TIP: Heat packs do not warm up when out in the cold, no matter how vigorously you shake them
The following day, our plan was to head to Hokkaido (we bought the JR pass to train all the way up). We already researched all the train timings and connections but the bad news is… we forgot to adjust our watches to Japan time (one hour ahead) and MISSED OUR TRAINS. Lol. Brilliant stuff.
And Carys will probably vehemently deny it, possibly wiped it from her memory completely, but she was horrendous in the morning. Every morning without fail, she will keep asking for “5 more minutes” and refused to wake up! Felt like a mother hassling her daughter out of bed every single day lol. But now she’s the exact opposite. THANKS AH CARYS. Why couldn’t you have been like that last time? My life would have been so much easier! -_-;;
Our walk from the station to the accommodation in Hokkaido was, again, fraught with adversity. We spent 1.5 HOURS lost in the freezing cold (remember, it’s Hokkaido, it’s winter, and it’s at night!) It was so cold ice had formed over the walkways, and all we had were sneakers. Very slippery sneakers. Most of the time we were doing an awkward skate-balance dance rather than walking.
Carys took a fall on the icy path – spectacularly with a loud plop on the butt, if I may add – and all I could do was burst out laughing. Lol.
We only found the accommodation when a kind passerby helped us call the owner and asked for directions.
TIP: House numbers DO NOT run consecutively even though the buildings are right beside each other. Why? It’s a mystery I do not have the answers to.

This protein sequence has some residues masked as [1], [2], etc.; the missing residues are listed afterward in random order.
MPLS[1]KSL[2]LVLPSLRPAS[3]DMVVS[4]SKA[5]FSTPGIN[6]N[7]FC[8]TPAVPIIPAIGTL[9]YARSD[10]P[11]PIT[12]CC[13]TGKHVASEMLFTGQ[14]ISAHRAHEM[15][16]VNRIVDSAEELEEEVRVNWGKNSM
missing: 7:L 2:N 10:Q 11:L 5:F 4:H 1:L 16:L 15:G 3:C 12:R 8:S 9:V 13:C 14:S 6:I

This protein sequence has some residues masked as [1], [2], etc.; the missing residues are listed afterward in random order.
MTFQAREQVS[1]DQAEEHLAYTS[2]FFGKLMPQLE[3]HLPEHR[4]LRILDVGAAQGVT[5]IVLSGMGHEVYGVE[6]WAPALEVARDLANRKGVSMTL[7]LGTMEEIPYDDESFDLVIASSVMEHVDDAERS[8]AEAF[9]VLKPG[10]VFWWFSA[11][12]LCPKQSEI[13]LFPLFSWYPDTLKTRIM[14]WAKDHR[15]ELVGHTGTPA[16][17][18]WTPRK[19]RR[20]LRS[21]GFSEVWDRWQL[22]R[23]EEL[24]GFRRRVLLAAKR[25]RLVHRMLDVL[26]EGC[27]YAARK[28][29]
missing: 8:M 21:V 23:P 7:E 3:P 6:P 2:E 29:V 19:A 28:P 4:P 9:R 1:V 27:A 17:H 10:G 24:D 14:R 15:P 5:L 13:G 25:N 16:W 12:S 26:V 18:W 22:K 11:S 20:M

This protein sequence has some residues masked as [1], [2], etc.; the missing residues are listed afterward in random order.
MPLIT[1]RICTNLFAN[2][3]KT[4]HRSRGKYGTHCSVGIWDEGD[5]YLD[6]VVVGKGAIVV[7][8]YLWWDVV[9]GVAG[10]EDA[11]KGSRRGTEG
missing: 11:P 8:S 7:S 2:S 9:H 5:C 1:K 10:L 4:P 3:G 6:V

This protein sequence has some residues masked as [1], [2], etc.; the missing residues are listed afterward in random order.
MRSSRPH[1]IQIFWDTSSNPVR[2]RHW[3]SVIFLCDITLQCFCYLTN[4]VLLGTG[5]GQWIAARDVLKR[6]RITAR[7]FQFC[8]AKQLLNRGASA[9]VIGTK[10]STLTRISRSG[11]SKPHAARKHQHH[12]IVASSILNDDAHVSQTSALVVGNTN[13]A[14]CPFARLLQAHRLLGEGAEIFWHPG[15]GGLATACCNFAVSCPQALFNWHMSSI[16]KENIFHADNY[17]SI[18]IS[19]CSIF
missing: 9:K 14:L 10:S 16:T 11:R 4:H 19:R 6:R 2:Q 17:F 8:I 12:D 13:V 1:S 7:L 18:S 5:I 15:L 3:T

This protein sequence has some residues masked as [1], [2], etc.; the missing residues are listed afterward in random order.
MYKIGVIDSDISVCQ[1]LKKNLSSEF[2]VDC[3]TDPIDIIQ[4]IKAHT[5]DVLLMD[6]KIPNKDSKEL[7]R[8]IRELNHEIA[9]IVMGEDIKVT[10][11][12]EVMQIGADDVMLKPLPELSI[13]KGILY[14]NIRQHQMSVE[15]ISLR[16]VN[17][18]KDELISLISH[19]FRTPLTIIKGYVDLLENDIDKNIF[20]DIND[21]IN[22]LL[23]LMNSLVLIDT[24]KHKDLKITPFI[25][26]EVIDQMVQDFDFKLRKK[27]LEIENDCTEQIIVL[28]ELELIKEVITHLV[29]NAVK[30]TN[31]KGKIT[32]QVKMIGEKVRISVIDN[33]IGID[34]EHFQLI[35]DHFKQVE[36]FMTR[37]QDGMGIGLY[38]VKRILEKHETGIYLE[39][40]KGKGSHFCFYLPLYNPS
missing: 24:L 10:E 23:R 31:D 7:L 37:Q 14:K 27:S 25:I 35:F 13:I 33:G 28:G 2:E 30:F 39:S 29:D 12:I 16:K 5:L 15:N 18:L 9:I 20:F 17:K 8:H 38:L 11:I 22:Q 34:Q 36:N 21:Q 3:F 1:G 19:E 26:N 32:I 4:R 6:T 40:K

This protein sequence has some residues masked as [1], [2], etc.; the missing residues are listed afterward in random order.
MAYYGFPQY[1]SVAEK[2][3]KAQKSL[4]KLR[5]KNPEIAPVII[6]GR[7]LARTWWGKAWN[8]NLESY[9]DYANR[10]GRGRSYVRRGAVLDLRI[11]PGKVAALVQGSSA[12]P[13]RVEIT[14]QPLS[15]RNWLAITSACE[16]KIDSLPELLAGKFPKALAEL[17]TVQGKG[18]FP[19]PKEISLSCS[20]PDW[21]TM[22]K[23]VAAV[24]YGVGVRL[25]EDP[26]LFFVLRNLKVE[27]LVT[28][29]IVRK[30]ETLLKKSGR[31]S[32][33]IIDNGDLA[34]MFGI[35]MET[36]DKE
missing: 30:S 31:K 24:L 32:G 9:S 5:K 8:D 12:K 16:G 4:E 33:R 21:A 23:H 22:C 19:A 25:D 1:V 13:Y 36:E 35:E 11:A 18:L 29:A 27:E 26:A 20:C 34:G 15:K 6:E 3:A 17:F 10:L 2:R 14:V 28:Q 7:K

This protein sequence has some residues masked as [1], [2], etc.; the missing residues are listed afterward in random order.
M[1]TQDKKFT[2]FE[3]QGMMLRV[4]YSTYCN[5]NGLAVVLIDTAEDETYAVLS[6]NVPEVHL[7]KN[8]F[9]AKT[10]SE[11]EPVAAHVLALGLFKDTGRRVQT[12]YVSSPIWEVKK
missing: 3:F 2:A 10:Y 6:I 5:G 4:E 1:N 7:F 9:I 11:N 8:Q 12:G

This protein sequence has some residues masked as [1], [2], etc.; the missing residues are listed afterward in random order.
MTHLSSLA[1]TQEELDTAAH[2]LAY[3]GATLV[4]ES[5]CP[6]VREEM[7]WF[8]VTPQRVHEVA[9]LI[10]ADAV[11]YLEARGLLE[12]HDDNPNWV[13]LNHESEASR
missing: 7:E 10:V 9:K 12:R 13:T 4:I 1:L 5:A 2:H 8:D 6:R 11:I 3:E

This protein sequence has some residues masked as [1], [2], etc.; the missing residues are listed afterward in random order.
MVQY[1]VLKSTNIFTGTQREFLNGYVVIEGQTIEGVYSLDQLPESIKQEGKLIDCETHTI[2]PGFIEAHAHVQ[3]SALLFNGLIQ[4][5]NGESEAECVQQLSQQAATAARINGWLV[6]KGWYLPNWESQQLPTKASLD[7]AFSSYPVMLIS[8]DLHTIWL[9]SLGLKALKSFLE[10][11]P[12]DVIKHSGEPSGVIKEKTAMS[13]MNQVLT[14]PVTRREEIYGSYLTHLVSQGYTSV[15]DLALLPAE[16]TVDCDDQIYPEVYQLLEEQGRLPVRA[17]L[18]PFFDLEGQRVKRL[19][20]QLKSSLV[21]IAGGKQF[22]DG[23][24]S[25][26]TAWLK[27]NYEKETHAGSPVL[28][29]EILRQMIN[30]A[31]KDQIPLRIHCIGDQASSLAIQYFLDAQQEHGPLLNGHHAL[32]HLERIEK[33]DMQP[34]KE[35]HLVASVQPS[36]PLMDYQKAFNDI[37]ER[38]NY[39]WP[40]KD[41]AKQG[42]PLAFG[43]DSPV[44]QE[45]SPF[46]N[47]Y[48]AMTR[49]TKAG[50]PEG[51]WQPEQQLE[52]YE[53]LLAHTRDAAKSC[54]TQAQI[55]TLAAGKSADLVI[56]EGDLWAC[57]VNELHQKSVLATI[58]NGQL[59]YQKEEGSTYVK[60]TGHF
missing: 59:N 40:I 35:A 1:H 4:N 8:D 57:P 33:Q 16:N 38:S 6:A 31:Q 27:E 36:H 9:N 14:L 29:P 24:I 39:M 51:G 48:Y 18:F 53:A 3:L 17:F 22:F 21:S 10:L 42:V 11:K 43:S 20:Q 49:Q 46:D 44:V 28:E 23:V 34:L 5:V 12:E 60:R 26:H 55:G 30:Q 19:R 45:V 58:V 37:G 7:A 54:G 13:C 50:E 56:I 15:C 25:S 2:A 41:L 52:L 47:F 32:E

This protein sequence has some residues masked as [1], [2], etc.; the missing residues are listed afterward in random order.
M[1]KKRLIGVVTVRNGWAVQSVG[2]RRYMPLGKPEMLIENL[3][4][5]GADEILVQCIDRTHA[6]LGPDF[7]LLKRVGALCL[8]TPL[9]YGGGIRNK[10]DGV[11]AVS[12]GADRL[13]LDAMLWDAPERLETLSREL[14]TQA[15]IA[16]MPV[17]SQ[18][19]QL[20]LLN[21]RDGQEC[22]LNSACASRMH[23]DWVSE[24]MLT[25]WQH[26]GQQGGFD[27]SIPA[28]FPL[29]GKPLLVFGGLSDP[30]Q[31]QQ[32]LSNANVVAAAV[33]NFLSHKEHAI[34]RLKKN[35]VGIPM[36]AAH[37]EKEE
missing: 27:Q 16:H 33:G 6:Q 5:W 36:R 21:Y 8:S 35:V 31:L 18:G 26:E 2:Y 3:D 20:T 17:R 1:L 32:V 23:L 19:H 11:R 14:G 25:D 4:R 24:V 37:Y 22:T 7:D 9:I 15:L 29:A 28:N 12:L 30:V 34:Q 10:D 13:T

And in the above picture, we have the last photo my digital camera managed to captured before it died completely. I intended to buy the travel adapter after arriving in Japan but when we went to a electronics store, we used broken Japanese from the phrasebook, wild gestures, even drawing out a plug, the power socket and my camera, but they keep shaking their heads and gesturing that they did not sell it.
TIP: Buy your travel adapters before you come to Japan
CAN YOU IMAGINE. MY FIRST JAPAN TRIP AND NO CAMERA ON THE SECOND DAY?!!!
But we had no options left.
From this point on, all photos are low-quality, grainy messes, but that’s ok because you don’t need to see my ugliness in HD lol.
BAHAHAHAHAHAHA. I told you. But hey look. SNOW!!!!!! First time seeing it that’s why random pile on the street also take photo with it haha.
Carys looks quite ok actually. Oh and the back story to this photo is that we were walking along the road and I exclaimed with delight “Look, a crane!” She turned to look at me, turned away, and rolled her eyes, thinking I’ve finally gone mad, happy over every single thing I see in Japan.
I was confused and said “But these are special because they are local to Hokkaido!”
Then she looked confused instead and glanced around. Because apparently at the EXACT moment when I asked her to look, there was another crane on the road, which is this crane:
But we burst out laughing and I forced her to take a photo for commemoration. Thank goodness I did too, because I might not remember this incident otherwise.